By Andy Powell
Times Staff Writer
Despite a slow economy, downtown Gadsden showed growth in 2011
with 13 new businesses opening, according to Brittany Abrams Megois,
marketing and development manager for Downtown Gadsden Inc.
One business closed during the year, Megois said, so there was a net gain of 12 businesses downtown.
That does not includes the Gadsden Christian Bookstore, which has announced plans to close after 32 years downtown.
Twenty-three new downtown businesses opened and eight closed in 2010, according to DGI records.
said DGI continues to offer façade and sign grants for new and existing
businesses to improve the look of their buildings and help identify
them. The grants pay up to $3,000 or 50 percent of the cost for façade
work and up to $1,000 or 50 percent for signage.
2011, Megois said, $25,638.38 was awarded to 25 businesses as
reimbursement for façade and sign work based on a reported $56,526.39
spent by the merchants on improvements.
said the renovation of the Pitman Theatre by the city of Gadsden was
completed in March. Groups now can rent the theater as a venue for
various events and activities.
Gadsden Inc. contributed to the renovation through a $9,100 grant from
District 28 Etowah County Community Development Committee.
These funds provided a screen, projector and additional equipment for the theater.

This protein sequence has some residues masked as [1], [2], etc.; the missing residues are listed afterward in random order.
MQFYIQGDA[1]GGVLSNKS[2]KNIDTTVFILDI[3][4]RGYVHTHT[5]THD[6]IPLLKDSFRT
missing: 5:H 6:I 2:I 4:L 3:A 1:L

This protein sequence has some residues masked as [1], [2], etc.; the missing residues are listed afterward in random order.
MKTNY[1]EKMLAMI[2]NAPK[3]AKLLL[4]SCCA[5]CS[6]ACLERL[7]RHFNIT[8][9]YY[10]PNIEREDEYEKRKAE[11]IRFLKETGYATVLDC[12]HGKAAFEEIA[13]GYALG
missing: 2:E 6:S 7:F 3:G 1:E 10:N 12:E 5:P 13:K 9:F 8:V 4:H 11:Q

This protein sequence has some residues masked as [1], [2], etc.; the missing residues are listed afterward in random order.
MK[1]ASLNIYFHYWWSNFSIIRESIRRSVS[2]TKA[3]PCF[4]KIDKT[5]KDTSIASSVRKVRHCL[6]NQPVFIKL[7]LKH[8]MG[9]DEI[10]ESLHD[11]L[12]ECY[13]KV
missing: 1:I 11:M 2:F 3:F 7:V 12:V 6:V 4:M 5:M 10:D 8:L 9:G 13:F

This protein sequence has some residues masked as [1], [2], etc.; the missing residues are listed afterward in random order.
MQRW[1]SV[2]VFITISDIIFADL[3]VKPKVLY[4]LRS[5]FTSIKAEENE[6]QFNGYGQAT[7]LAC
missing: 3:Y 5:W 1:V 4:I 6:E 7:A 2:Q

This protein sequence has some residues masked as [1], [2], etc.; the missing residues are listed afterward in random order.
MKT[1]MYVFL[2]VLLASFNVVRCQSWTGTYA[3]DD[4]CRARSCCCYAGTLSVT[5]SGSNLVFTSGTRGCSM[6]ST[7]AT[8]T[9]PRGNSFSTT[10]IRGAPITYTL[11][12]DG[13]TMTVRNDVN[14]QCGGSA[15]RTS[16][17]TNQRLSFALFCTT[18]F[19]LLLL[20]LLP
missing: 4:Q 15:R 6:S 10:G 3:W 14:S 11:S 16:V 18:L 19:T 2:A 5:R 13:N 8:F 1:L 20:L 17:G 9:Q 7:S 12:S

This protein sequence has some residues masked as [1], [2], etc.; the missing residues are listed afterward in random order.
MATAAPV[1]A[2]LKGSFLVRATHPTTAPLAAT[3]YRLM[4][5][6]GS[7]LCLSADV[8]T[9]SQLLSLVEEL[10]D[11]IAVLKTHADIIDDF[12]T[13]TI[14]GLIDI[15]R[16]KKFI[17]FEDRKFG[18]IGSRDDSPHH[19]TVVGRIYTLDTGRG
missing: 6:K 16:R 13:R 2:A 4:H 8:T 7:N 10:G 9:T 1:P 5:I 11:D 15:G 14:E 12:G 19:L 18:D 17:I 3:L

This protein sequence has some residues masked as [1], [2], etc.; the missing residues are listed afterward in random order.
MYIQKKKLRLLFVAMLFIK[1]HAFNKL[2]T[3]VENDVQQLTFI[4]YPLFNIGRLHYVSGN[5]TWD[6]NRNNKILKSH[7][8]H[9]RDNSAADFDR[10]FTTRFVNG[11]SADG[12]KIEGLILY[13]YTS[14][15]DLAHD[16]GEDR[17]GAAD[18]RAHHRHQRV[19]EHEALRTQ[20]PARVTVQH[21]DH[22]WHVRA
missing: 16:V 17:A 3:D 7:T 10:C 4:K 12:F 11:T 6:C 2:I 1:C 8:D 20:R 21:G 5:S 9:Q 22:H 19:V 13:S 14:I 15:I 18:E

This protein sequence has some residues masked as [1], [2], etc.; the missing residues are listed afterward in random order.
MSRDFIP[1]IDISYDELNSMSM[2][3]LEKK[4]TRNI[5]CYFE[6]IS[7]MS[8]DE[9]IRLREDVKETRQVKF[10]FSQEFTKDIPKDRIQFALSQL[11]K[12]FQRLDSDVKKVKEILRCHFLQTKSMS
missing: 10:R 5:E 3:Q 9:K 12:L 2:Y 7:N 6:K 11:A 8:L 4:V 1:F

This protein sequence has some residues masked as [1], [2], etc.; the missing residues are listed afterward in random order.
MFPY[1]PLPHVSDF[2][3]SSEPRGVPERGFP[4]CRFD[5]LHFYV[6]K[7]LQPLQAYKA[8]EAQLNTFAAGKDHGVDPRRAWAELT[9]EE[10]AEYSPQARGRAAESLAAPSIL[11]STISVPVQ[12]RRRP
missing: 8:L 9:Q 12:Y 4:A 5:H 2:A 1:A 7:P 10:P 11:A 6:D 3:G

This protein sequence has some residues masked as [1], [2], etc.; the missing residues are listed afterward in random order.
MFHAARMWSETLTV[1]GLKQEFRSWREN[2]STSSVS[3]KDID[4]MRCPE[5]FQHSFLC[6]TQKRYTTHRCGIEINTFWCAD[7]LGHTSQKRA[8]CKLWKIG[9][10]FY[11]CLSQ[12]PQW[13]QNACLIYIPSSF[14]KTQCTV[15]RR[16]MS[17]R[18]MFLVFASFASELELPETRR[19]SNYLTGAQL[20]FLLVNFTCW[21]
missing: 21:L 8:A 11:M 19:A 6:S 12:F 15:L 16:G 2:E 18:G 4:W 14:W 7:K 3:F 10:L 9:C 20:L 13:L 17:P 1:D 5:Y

“These improvements breathed new life into the landmark theater which stays rented throughout the upcoming year,” Megois said.
Director Kay Moore said, “I think Downtown Gadsden has become the place
to be because of all the positive things we try to continue. We are
trying as always to add more and more things.
“We’re continuing to grow, we
need to continue to bring people back,” she said. “The more we have
(downtown), the more opportunities for different things that we have,
the more shopping experiences that people can come to.”
Moore said she hopes people will come downtown more often and not just for special events.
I hope in 2012 is that people will learn it’s OK to walk up and down
the street and look,” Moore said. “You don’t have to park right in front
of the store where you’re going.”
She said walking downtown and window shopping is “good retail therapy.”
said DGI already has a calendar full of events for 2012, helped by a
$10,000 grant awarded by the Alabama Tourism Department.
First Friday will take off January and February, but will start back in March.
“We’re going to encourage people in January and February to come downtown during the day on First Friday,” Moore said.
annual Chili Cook-Off will be held Feb. 4, according to Moore, and the
Third Thursday concert series will begin in May and run through October.
The Downtown Art Experience will return Sept. 21 and 22.
year’s inaugural event drew artists from around the Southeast who spent
their time painting in plein air downtown, specifically in the Chestnut
Street district, as well as local residents who watched them paint.
returning in 2012 will be the Howl-O-Weenie Paw-ty Oct. 17, two
Literary pub crawls and Christmas on Broad and Beyond Nov. 15-17.